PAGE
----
Premiums for commonly stolen vehicles have increased between 25% and 50% over the last two years, according to data from RatesDotCa.
Insurers are bumping up rates after the Canadian P&C insurance industry paid out a record $1 billion for auto theft claims in 2022.
So far, auto theft claims during the first three months of 2023 have exceeded those of 2022 Q1. “And last year was the highest year that we’ve ever seen, so 2023 is shaping up to be a very bad year,” Équité Association’s Bryan Gast told Canadian Underwriter earlier this year.
In an effort to recoup losses due to auto theft claims, some insurers across Canada have introduced a $500 high-theft vehicle surcharge to owners of high-risk vehicles, RatesDotCa says. The surcharge will be removed if drivers provide proof of installing an anti-theft device.
For example, TD Insurance made headlines recently when they asked policyholders to install anti-theft tagging devices in their insured vehicles for savings on premiums.
After an increase in auto theft claims last year dramatically surpassed Aviva Canada’s totals from all of 2021, the company started to support the installation of anti-theft tagging devices as a low-cost method for reducing auto theft.
According to Aviva, thanks to theft, its bulk fleet claims losses increased to just over $2.7 million in 2022 from $660,542 in 2021, and its non-fleet theft claims to more than $5.7 million in 2022 from just over $1 million in 2021.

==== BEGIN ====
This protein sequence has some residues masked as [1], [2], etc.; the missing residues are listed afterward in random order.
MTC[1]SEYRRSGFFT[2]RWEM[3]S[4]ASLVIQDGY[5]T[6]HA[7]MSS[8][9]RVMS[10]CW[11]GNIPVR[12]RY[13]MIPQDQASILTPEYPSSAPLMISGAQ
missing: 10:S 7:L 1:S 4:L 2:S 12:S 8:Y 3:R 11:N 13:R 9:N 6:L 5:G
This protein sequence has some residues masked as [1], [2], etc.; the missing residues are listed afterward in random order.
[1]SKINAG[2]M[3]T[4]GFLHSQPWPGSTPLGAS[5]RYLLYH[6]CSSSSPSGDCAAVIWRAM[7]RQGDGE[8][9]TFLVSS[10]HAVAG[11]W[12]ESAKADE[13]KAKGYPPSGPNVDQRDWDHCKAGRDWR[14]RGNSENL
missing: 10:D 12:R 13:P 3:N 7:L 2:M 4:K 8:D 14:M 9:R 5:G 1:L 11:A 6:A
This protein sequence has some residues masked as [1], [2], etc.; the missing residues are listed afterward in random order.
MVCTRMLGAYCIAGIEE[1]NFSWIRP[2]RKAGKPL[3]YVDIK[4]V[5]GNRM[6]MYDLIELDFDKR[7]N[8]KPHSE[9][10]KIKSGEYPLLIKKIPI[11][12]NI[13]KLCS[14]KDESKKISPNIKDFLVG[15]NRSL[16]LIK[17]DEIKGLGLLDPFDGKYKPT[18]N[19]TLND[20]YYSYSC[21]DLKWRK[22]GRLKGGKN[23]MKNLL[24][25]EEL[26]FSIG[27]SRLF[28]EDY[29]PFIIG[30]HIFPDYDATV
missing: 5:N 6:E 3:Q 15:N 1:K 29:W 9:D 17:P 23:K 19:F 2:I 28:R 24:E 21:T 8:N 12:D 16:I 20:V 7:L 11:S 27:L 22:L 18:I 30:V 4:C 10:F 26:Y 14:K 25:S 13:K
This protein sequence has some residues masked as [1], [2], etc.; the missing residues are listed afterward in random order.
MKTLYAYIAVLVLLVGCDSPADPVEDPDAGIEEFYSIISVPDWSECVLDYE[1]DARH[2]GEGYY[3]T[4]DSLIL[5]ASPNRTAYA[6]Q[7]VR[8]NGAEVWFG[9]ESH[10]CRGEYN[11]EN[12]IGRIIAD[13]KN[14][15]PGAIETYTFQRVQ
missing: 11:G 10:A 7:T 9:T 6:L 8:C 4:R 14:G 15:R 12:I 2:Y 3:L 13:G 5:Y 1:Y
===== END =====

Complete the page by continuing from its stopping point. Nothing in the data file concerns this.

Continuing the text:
Anti-theft device company Tag Tracking said it is increasing its presence in Ontario after a record year for theft. The device is meant to make the resale of parts harder, and the stolen cars easier to track.
Insurers aren’t the only ones concerned about auto theft. Nearly 47% of Ontarians say they are “very concerned” about auto theft, according to a recent CAA survey.
That number increases to 57% for those living in Toronto and the Greater Toronto Area. In contrast, those who live in either Northern (14%) or Southwestern Ontario (10%) were significantly less worried about auto theft.
Although many are concerned about the increase in vehicle theft, only 30% are worried about their own vehicle getting stolen. This suggests many Ontario drivers have an inflated sense of confidence in the security of their car.
Some drivers are more at risk of theft than others. Trucks were the most-stolen vehicle types in Western Canada, while SUVs are in demand by thieves in Ontario and Quebec. Sedans are more commonly ripped-off in Atlantic Canada, according to Équité Association.
Honda CR-V owners have the most reason to be concerned, since their cars are the most stolen across the country, according to Équité. High-end Lexus, SUV owners and F-150 drivers have reason to be careful, too.
Here’s how the provinces with data stack up when it comes to vehicle theft increases in 2022:
- Ontario, 48.3%
- Quebec, 50%
- Alberta, 18.3%
- Whole of Atlantic Canada, 34.5%
- New Brunswick, 35.6%
- Nova Scotia, 26.7%
- Newfoundland, 55%
- PEI, 56.5%.
Feature image by iStock.com/dardespot